Wednesday, 7 March 2012

Predicting the Championship run-in

Everybody knows that football is unpredictable and, as Leicester City's form this season has shown, inconsistency is equally difficult to understand.

Memorable wins over the likes of Southampton, Derby County and Coventry City have contrasted sharply with poor losses against the likes of Bristol City (twice), Watford and Reading. What is clear from the teams listed here is that there is no rhyme or reason to who the Foxes can beat - or indeed lose to. Bristol are arguably one of the poorest teams in the league and they certainly haven't scored many goals except against Leicester, who they have now beaten twice. Meanwhile, the Foxes have done the double over a high-flying Southampton side and thrashed lowly Coventry at home and away. Clearly battling against teams fighting relegation is not an issue, but nor is meeting the class of good teams, as the FA Cup victory over Norwich City or those games against Southampton show.

What is clear after last night's defeat at Bristol is that the Foxes can now be virtually written-off as play-off contenders for this season. It is thought that, of the twelve games remaining, City must win nine to stand even a vain hope of reaching the top six. Even then, Nigel Pearson's side would have to rely on some poor form from those above them.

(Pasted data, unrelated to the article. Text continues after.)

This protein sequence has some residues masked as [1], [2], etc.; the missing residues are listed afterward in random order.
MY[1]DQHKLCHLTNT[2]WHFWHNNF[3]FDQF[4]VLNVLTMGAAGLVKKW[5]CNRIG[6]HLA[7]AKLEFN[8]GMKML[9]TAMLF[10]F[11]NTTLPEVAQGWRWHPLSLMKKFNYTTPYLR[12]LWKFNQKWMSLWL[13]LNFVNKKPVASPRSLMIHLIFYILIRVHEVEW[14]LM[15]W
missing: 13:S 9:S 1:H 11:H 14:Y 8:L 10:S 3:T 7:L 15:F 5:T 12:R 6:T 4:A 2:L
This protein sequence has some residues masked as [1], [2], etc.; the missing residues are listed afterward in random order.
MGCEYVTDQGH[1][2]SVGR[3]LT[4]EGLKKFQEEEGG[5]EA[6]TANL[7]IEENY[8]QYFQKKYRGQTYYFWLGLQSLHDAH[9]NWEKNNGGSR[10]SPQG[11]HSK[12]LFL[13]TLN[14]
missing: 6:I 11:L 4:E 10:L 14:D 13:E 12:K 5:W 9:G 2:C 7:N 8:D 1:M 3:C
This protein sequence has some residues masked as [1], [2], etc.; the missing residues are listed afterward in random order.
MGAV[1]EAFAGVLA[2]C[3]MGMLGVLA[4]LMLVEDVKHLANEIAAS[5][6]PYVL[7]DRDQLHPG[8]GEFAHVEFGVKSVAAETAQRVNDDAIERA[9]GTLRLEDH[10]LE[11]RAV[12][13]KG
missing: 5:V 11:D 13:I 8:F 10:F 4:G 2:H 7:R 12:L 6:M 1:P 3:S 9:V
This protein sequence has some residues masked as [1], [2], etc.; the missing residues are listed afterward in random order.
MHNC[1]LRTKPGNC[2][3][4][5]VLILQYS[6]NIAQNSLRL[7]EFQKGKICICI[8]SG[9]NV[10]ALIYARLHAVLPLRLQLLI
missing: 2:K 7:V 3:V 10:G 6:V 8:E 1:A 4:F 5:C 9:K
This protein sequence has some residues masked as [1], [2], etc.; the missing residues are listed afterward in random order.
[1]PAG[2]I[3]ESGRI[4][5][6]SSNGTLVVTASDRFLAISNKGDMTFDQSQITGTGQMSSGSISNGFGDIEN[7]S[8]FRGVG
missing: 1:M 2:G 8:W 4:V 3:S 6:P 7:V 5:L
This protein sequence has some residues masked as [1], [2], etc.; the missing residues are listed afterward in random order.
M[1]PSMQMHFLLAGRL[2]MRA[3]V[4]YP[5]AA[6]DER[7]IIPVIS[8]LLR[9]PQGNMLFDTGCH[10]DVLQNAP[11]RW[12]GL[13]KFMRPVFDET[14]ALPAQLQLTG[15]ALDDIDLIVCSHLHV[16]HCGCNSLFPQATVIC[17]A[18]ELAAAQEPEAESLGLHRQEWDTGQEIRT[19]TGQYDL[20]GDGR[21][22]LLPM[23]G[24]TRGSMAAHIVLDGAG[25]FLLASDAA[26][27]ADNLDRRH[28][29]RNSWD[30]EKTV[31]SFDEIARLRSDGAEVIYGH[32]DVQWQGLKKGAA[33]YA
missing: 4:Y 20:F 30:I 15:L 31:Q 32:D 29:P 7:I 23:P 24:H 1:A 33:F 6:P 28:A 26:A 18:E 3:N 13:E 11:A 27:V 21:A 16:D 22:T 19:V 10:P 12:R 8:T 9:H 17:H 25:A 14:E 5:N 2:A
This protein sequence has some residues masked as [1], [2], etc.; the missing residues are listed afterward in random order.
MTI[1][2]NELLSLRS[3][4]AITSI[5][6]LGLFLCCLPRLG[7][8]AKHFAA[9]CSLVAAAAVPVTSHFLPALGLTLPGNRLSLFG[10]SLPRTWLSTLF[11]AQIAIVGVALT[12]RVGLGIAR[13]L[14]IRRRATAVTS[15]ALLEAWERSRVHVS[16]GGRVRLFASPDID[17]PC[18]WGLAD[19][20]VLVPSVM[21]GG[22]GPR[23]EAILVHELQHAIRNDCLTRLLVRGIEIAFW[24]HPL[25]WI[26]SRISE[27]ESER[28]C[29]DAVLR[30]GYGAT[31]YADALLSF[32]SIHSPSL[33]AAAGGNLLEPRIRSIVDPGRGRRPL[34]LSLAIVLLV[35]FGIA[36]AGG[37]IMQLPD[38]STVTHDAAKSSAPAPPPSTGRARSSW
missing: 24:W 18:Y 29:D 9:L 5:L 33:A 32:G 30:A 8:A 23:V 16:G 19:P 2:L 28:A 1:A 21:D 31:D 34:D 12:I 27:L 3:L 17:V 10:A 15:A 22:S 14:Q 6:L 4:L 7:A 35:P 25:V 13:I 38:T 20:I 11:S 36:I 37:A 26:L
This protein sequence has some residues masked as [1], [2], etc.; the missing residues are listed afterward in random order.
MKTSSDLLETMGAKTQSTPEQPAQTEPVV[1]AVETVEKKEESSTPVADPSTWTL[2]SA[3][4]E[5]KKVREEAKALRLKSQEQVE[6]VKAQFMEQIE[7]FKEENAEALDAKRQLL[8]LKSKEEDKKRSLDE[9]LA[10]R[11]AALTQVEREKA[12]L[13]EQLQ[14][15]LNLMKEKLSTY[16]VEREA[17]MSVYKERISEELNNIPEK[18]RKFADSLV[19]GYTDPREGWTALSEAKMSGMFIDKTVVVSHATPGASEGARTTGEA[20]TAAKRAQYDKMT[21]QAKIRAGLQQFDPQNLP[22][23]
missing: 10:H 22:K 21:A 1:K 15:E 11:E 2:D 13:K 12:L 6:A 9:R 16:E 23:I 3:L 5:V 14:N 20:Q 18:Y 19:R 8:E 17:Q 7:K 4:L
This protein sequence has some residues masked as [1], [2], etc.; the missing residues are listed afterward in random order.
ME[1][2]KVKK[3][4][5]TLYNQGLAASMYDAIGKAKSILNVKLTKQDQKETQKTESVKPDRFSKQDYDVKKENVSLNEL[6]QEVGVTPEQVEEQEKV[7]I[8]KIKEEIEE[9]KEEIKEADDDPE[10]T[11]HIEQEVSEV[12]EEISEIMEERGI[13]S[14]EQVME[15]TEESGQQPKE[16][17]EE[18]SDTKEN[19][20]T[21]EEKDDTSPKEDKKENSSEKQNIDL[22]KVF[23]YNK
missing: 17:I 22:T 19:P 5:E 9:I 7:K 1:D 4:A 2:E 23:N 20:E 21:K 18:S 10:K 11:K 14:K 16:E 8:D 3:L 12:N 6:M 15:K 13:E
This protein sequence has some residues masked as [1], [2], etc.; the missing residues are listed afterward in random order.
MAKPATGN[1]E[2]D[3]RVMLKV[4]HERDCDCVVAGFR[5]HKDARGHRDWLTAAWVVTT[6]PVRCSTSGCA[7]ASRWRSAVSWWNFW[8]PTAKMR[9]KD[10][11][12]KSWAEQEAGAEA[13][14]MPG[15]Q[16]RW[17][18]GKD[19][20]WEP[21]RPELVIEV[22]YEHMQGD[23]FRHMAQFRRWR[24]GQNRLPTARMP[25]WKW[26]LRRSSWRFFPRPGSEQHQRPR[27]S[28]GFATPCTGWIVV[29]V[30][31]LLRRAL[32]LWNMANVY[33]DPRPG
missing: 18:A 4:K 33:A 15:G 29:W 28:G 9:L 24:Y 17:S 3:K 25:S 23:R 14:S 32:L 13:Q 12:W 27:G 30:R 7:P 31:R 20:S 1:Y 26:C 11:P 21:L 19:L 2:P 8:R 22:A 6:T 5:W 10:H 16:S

Predictions based upon Pearson's team's form since he returned to manage the club in October (below) suggest that Leicester will win just five of their remaining games. The Foxes' manager has failed to reach the same dizzying 52% win ratio since he moved back to the King Power Stadium from Hull City, although his 45% win rate is not one to be sniffed at.


The statistics show that inconsistency is Leicester's problem, with the remaining 55% of games split evenly between draws and losses. Extrapolating this form into the remaining games - and not taking into account any of that footballing unpredictability mentioned earlier - leaves the Foxes gathering just eighteen points from the twelve matches that are left in this campaign. This would give City a grand total of 66 points for the season, one point less than last term and leaving them in the same, dire 10th place.

So, the combination of Sven Goran Eriksson and Nigel Pearson is no better statistically than that of Eriksson and Paulo Sousa. What should concern Leicester City supporters is not that this year should be written-off, but that the short-sightedness of the club's owners - should Pearson not make an emphatic start next season - could result in a continued yearly cycle of 'what-ifs', 'buts' and 'maybes'.

Barring a miracle - football is entirely unpredictable and this statistical analysis is so often proven wrong - in which Pearson manages to guide his team to the top six this year, this summer is likely to be another one of dashed hopes, optimism and, at the end of it all, abject disappointment.

Here's to being a Leicester City fan.
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